Zero-filling is best used for when you're selling a drive, or throwing it in the trash - especially if it had really private data on it (the kind that you wouldn't want somebody else to get their hands on by using data recovery). After zero-filling, a quick format may not be needed because I think the entire drive is filled with zeros, including the part of the drive that gets erased during a format.

So yeah, the Quick format is perfect.
 

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Quote:

Originally Posted by LiLChris View Post
Isn't there a program that writes millions of small files so it makes it virtually impossible to recover data?

I forgot what its called...
There are several options for this - KillDisk, DBAN to name a couple.

As mentioned before though, there is no benefit to actually doing this unless you are disposing of the drive - they only prevent data recovery from the drive and have no benefit over a simple format if all you intend to do is re-use your drive yourself. All you end up doing is wasting time (they take several times longer than a full format) and stressing the drive for no reason.
 

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Discussion Starter #18
Quote:

Originally Posted by the_beast View Post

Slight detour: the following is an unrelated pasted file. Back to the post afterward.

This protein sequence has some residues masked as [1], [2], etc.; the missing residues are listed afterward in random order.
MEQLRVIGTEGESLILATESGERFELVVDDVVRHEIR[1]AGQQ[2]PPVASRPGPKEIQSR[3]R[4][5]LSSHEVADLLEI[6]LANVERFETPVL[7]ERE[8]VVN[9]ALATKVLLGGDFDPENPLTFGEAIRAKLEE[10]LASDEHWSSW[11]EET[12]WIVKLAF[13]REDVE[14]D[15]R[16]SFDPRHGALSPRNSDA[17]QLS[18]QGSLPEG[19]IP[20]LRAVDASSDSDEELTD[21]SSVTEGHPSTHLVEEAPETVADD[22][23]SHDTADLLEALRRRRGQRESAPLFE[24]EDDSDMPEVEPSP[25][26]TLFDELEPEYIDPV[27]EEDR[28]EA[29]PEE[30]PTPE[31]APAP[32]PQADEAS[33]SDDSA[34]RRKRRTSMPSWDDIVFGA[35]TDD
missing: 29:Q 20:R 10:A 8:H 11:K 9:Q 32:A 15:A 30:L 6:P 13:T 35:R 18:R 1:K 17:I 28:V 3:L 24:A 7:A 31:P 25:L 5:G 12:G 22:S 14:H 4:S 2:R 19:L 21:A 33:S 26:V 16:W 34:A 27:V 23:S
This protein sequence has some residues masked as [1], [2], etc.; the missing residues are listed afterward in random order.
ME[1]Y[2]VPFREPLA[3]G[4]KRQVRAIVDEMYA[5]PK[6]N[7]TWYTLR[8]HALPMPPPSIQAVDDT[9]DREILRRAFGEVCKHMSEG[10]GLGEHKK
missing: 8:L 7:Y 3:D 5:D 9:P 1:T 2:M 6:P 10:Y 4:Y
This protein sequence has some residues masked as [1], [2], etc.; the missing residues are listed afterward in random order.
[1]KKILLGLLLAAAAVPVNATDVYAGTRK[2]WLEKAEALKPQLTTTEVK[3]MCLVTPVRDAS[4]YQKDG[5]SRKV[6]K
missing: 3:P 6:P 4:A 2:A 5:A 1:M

There are several options for this - KillDisk, DBAN to name a couple.

As mentioned before though, there is no benefit to actually doing this unless you are disposing of the drive - they only prevent data recovery from the drive and have no benefit over a simple format if all you intend to do is re-use your drive yourself. All you end up doing is wasting time (they take several times longer than a full format) and stressing the drive for no reason.
so could i use ccleaner's wipe free space option on my EXTERNAL harddrive and get the same effect as using dban and writing 0's?
 

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external or internal doesn't matter - if you are keeping the drive, just format it. There is NO reason to do anything else.

If you want to sell it use one of the other tools - for most purposes a zero fill is likely to render all the data on the drive inaccessible to anyone looking to recover it, but one of the more secure multi-pass options should probably be used to be sure (although if this is a USB drive I don't think you can use DBAN).
 

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Quote:

Originally Posted by wutsup View Post
so could i use ccleaner's wipe free space option on my EXTERNAL harddrive and get the same effect as using dban and writing 0's?
Nah, that just deletes data. Writing all zeros is not necessary and it may end up being extremely disappointing due to it taking an extremely long time.

Just use the Quick format and keep moving forward.

But now if you were selling this drive or throwing it out in the trash, and also if it used to have very, very valuable and very sensitive personal data, then yes: zero-fill it, and zero-fill it 7-10 times in a row. Otherwise, anyone would be able to recover that data (provided that they wanted to).